The mass exodus led to overcrowding on boats, producing unsafe conditions that killed 27 people. U.S. immigration officials were overwhelmed by the influx. They soon discovered that some of the refugees were criminals and mental patients who had been put on boats directly after being released from prisons and institutions. As officials tried to screen the new arrivals, the approximately 125,000 “Marielitos” were held for processing in refugee camps that were as overcrowded as the boats the refugees had travelled on. At Fort Chaffee Army Reserve base in Arkansas, the conditions were so bad that refugees rioted, and 40 were injured in clashes with federal marshals.
To prevent the problems of the Mariel boatlift from recurring, we will need to reconsider our approach to Cuban immigration. Since 1995, the United States has maintained what is known informally as the “wet foot, dry foot” policy, under which those who are intercepted while trying to reach the States are turned back, but those who successfully reach U.S. soil are permitted to stay and are automatically given the option of embarking on the path to citizenship after one year. Our current policy, combined with Cuba’s new opening, could lead Cubans seeking to settle in the United States to first leave Cuba by obtaining entry visas to other countries, and then later trying to cross the U.S .border illegally. It is easy to see how this would create chaos, not to mention rampant unfairness, along the U.S.-Mexican border, as Cubans who slip across are permitted to stay while Mexicans and others are sent back. The Cubans will accordingly be targets for all sorts of abuse in Mexico as well.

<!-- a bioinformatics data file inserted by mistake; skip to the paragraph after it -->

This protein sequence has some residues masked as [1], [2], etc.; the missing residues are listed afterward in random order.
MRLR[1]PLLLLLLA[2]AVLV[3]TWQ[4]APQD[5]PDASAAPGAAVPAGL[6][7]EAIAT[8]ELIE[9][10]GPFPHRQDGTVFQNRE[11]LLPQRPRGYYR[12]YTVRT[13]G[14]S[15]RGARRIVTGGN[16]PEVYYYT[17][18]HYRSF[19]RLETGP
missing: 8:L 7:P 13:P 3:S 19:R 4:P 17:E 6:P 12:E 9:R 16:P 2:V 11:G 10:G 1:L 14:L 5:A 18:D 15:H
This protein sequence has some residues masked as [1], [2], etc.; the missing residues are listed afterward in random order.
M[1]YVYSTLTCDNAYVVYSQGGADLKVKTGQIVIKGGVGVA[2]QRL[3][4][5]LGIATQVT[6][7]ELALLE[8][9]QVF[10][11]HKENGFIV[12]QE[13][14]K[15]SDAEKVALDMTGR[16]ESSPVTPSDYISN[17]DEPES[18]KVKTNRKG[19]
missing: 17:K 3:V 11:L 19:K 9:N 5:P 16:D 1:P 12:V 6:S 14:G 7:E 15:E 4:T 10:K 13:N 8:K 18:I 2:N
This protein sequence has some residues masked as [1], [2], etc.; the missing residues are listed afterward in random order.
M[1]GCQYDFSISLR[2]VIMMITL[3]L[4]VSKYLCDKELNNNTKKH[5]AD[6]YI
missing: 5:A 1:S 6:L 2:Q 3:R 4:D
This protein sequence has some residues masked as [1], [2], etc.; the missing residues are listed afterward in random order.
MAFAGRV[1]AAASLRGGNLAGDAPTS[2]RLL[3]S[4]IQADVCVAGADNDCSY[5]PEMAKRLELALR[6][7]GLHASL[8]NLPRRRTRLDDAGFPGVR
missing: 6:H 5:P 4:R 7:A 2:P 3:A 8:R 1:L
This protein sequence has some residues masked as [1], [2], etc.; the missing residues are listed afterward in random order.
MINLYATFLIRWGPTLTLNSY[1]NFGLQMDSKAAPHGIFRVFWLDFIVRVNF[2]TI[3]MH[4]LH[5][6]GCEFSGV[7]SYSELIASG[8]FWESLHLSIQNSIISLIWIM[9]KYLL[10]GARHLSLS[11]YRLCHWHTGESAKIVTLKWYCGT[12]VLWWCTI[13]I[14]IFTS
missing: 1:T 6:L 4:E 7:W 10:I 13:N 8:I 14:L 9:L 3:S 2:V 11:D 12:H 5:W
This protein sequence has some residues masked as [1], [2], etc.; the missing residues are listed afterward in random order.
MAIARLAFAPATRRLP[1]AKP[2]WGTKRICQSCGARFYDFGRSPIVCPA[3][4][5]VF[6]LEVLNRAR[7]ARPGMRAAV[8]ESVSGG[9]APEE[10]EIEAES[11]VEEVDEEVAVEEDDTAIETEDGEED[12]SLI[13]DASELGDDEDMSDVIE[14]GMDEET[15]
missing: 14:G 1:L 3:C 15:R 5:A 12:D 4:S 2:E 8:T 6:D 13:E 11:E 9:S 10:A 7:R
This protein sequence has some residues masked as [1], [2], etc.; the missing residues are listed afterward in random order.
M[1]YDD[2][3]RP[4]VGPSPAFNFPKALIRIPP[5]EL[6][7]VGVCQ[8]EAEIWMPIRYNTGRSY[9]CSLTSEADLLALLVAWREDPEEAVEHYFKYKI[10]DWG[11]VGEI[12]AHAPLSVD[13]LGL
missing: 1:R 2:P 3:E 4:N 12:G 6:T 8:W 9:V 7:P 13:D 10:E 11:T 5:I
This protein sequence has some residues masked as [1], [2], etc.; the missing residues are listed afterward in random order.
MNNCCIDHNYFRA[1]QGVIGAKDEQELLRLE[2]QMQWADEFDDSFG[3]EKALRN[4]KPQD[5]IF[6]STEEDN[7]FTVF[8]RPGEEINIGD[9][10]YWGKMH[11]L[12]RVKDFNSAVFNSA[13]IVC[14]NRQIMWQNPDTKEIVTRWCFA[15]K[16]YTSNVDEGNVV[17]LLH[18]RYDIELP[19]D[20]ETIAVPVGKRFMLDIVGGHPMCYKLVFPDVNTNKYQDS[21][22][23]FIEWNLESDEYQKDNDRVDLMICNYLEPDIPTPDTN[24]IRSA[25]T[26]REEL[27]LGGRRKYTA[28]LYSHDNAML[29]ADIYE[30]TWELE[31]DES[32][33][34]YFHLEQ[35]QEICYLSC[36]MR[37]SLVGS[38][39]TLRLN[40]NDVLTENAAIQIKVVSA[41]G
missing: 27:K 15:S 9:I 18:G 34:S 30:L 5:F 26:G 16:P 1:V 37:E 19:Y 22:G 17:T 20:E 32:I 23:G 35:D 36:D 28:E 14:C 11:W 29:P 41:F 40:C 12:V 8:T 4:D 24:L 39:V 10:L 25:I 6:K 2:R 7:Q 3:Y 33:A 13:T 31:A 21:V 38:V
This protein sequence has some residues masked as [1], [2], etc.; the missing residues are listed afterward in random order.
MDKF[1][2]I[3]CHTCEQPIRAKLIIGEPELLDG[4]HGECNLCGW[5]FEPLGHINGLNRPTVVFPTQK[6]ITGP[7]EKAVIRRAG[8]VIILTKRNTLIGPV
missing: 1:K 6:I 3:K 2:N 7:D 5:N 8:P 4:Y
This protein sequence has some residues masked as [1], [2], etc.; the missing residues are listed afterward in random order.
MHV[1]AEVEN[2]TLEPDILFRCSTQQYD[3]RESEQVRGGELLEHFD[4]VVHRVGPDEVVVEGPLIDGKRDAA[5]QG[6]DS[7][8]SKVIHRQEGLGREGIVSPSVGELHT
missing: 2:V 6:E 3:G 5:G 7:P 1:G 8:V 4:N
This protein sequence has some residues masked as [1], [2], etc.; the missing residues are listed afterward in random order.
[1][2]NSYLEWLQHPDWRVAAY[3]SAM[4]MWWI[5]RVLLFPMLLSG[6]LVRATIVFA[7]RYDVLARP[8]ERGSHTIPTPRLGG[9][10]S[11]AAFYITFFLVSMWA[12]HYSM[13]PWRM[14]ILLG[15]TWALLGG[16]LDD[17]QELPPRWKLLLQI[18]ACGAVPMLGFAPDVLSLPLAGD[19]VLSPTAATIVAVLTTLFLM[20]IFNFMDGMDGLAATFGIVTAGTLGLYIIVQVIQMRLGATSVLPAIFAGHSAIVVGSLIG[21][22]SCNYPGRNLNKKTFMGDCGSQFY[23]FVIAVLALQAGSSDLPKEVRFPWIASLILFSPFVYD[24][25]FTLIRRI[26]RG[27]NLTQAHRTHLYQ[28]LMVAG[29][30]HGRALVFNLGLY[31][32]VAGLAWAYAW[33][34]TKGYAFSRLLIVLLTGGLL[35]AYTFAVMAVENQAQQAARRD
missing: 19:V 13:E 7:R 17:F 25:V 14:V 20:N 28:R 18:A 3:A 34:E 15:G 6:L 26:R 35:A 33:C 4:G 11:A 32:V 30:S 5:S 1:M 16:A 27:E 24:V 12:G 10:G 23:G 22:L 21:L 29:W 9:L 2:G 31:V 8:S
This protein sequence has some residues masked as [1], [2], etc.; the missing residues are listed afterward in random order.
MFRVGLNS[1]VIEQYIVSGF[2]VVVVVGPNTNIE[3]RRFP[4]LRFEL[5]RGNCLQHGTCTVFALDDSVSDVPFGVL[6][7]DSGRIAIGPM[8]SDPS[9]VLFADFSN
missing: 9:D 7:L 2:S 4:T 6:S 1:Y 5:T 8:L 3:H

One possible response would be for the U.S. to adopt less permissive policies toward Cuban immigrants once they can, theoretically, emigrate legally to any place willing to admit them. The far better option, however, would be to use this opportunity to allow Cuban immigrants who leave Cuba legally to enter the U.S. in the same way (and to overhaul and liberalize our other immigration policies, as well). The best cure for illegal immigration is legal immigration.
As I have written before, our continued trade restrictions with Cuba serve only to further isolate the country, insulating its leaders from outside pressures. A free flow of people, on the other hand, would create a stronger link between Cuba and the outside world, giving Cubans the opportunity and eventually the means to democratize their own country. Meanwhile, newly arrived Cuban-Americans would do what Cuban-Americans who are already here have done: get jobs, raise families and pay taxes.
When a barrier comes down, or a valve opens, sometimes the only way to forestall disaster in the short term is to temporarily create another stop. But we will be poorly served if we simply replace Cuban immigrants’ struggle for exit visas with an equally onerous struggle for entry permits.